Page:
Working to ensure a sustainable future for our oceans by combating illegal, unregulated and unreported fishing around the world.
Illegal fishing is a major threat to the sustainability of the world’s fisheries. Some estimates are that illegal and unreported fishing accounts for up to $23.5 billion worth of fish annually worldwide, and up to 20 percent of all of the wild marine fish caught globally. In some parts of the world, the situation is even more dire. For example, fisheries scientists estimate that illegal fishing accounts for up to 40 percent of fish caught in West Africa.
Pressure on the world’s fish stocks is at an all-time high. Fishing fleets utilize modern technology and massive vessels to fish in places that until recently were out of reach because they were too deep, remote, or dangerous to exploit.
Fleets now pursue and catch fish in virtually every part of the world’s ocean. Massive processing vessels—floating factories that process, freeze, and transport fish in huge quantities—allow fishing vessels to offload catch at sea and continue fishing with alarmingly little downtime. The result is what some call “the last buffalo hunt”—too many fishing vessels chasing a dwindling number of fish that have nowhere to hide.
Most industrial fishing operations act within the law, but some take to the seas fully intending to steal fish. They do this in various ways, including failing to report catch, using illegal fishing gear, fishing without licenses, and even painting new names on their vessels while at sea to avoid detection by authorities. And they do it wherever they think they can get away with it, both within the exclusive economic zones (EEZs) of coastal states and on the high seas. In many cases, the theft is made easy by patchwork regulation of fishing areas and weak enforcement at sea and in ports.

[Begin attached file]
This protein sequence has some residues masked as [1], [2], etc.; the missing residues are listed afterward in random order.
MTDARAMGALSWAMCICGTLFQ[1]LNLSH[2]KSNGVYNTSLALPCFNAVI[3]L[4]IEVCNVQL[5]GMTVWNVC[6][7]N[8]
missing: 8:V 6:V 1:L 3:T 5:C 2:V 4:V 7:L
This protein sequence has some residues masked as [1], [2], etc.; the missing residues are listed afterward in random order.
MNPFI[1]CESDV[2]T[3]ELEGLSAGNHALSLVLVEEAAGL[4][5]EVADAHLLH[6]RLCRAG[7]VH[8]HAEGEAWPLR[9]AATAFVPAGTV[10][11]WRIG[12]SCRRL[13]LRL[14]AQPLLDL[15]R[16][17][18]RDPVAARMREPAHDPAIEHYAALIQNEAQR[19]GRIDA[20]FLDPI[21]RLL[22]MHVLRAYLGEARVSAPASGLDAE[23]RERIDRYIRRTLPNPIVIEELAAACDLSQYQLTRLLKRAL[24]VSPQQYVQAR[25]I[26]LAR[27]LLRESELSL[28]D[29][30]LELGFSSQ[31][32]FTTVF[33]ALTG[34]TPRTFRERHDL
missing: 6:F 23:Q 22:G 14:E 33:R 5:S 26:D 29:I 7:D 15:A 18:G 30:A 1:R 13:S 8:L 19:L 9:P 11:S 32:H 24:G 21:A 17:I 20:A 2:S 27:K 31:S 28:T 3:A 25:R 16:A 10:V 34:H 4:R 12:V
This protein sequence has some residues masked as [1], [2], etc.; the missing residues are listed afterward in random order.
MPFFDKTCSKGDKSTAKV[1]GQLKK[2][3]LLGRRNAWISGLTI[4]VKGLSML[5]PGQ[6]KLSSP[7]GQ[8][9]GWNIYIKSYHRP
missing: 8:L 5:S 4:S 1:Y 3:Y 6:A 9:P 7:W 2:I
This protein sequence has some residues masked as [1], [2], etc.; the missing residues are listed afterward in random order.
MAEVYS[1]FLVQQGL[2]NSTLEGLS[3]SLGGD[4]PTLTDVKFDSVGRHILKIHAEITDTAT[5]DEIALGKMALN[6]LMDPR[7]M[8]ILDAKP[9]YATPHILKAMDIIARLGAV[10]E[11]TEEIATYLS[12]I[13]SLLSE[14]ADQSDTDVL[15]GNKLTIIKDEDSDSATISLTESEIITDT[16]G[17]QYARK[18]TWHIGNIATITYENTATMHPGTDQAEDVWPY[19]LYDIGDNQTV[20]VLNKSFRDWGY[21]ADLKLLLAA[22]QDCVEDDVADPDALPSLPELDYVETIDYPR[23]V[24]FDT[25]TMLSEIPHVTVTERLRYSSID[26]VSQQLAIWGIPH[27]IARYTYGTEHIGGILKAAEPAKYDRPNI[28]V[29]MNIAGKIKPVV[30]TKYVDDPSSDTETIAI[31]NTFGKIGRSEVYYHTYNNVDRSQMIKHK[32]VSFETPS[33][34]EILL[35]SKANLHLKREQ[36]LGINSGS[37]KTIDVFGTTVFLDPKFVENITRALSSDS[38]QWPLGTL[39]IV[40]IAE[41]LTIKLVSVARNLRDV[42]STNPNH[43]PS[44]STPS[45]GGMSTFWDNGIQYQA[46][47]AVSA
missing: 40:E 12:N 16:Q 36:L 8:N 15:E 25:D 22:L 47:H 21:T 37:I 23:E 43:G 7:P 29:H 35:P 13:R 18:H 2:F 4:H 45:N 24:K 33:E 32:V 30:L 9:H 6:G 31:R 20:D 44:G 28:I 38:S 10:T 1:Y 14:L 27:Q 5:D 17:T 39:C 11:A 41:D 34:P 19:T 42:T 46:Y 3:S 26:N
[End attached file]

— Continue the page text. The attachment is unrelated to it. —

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On Jan. 14, the Republic of Korea joined the 18 other governments that have ratified the Port State Measures Agreement (PSMA), an international treaty designed to stop illegal, unreported, and unregulated (IUU) fishing. Read More
Mauritius has ratified the Port State Measures Agreement (PSMA), the international treaty designed to prevent illegally caught fish from entering the market through legitimate fishing ports. An island nation in the Indian Ocean, Mauritius joins Seychelles, Gabon, Mozambique, and Somalia to become the fifth African nation to sign on to the agreement. More are expected to join the PSMA in the... Read More
A new study ranks the world’s top 100 ports by volume of commercial fish landed, providing another vital layer of knowledge for assessing fishing vessel activity at ports around the globe. The information fosters a better understanding of where what are known as Port State Measures can be most effective in deterring illegal fishing and preventing illicit catch from entering the market. Read More